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Controversial library books moved to adult section

Mayor, city administrator met with library officials Wednesday

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Following a contentious series of complaints about sexual education and LGBTQIA-themed books by two mothers Tuesday night at the Fremont City Council meeting, seven sexual education books were moved Wednesday morning from the children’s section of Keene Memorial Library to the adult section.

Keene Memorial Library Director Laura England-Biggs confirmed to the Fremont Tribune the relocation of the seven books that had been on shelves in the children’s section of the library following a visit from Fremont Mayor Joey Spellerberg, City Administrator Jody Sanders and Library Board President Linda McClain.

“The mayor, the city administrator and the library board president came to the library this morning and we moved seven books,” England-Biggs said. “(Spellerberg) did not order us (to relocate the books), it was a mutual decision after discussion.”

The seven books moved from the children’s section to the adult section included only one book that two mothers complained about during the public comment segment of Tuesday night’s city council meeting, “Sex is a Funny Word.”

Local mothers Sandra Murray, owner of Fia and Belle clothing store in downtown Fremont, as well as her own daughter, Brianna Kindler, spoke during Tuesday’s council meeting, decrying five books that they said were able to be checked out from the library and were found in the children’s section.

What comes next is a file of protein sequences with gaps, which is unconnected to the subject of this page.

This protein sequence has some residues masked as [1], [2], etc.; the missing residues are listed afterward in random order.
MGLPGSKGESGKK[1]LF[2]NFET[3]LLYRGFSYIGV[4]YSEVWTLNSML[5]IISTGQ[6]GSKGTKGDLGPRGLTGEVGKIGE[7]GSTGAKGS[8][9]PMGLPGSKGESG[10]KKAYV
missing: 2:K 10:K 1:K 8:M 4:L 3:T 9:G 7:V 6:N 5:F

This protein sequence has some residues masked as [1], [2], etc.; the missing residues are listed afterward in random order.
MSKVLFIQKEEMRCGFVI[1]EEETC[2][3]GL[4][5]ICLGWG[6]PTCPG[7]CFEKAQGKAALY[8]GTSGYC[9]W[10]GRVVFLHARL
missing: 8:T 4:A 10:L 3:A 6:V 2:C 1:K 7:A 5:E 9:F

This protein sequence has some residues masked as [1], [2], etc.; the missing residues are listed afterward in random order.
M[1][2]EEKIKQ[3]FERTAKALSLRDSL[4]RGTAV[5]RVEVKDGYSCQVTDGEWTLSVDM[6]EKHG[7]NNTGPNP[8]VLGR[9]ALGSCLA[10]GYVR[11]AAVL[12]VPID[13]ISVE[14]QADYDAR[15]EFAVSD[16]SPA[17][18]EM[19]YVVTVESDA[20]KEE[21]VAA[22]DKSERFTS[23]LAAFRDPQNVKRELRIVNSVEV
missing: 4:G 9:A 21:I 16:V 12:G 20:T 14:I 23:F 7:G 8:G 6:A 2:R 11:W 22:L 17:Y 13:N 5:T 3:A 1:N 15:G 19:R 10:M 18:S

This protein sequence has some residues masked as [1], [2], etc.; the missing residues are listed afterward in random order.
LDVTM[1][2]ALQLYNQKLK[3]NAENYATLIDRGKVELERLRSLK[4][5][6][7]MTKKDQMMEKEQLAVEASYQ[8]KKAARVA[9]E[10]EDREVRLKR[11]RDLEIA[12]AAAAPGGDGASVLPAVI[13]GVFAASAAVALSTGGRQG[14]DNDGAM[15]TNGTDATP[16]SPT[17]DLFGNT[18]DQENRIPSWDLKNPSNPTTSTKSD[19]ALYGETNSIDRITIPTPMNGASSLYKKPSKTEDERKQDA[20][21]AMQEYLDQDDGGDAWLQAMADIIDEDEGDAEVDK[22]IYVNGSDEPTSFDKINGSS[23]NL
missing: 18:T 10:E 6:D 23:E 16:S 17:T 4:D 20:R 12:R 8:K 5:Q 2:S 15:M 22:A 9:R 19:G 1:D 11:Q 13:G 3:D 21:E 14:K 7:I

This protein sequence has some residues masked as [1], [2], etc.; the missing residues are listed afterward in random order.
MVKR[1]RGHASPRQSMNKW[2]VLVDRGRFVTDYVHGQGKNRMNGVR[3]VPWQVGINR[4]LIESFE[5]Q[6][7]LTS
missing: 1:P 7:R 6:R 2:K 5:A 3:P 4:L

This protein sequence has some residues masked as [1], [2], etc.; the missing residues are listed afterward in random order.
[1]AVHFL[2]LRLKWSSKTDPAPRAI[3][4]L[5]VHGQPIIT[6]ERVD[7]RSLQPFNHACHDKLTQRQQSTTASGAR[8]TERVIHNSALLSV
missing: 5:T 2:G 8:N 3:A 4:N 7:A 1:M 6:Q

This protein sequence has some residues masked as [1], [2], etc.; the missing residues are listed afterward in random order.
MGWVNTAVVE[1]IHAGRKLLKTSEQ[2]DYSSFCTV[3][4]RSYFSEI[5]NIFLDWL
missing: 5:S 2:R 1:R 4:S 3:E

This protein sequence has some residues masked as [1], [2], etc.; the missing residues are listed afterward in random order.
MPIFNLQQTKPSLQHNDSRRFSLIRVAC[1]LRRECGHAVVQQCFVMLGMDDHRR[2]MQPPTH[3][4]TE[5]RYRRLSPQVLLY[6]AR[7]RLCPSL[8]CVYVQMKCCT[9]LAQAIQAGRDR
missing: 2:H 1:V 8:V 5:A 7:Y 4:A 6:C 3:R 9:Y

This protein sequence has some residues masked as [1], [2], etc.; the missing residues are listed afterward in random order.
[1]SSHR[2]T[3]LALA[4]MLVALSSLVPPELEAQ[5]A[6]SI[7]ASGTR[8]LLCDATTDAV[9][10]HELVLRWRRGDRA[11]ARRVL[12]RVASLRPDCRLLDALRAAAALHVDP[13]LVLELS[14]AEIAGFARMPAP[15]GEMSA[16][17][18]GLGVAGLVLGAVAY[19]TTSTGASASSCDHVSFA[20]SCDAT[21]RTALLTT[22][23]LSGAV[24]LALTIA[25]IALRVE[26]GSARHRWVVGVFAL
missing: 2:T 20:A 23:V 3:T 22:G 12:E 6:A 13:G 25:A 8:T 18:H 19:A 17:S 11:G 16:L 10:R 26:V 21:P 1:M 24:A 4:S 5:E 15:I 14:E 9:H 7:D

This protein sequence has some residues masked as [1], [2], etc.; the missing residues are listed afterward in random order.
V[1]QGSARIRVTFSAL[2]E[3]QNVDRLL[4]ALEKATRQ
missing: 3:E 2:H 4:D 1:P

Aside from the sex education book, “Sex is a Funny Word,” the two mothers also said four LGBTQIA themed books should be not be available in the children’s section and were efforts in their opinions to “groom” children into the LGBT culture.

England-Biggs said the other six books moved on Wednesday were what she referred to as “normal and standard” sex education books aimed at children and teens that are intended to teach them about reproduction, their bodies and changes to bodies and genitalia during puberty.

The six other books moved include: “The Every Body Book,” “Who Has What: All About Girls and Boys Bodies,” “It is So Amazing! A Book About Eggs, Sperm, Birth, Babies and Families,” “The Girls Guide to Growing Up: Choices and Changes in the Tween Years,” “The Boys Guide to Growing Up: Choices and Changes During Puberty,” and a tome titled, “It’s Not the Stork: A Book About Girls, Boys, Babies, Bodies, Families and Friends.”

None of the seven books relocated are out of circulation, but were merely moved to the adult section of the library, England-Biggs stressed. The four other books that the two mothers complained about were not relocated, she added.

England-Biggs said she was surprised the two mothers complained about the books at a city council meeting, rather than filing an official complaint with the library. She also said in her 17 years working at Keene Memorial Library, she’s not been aware of complaints about any sex education book or LGBTQIA-themed book at the library.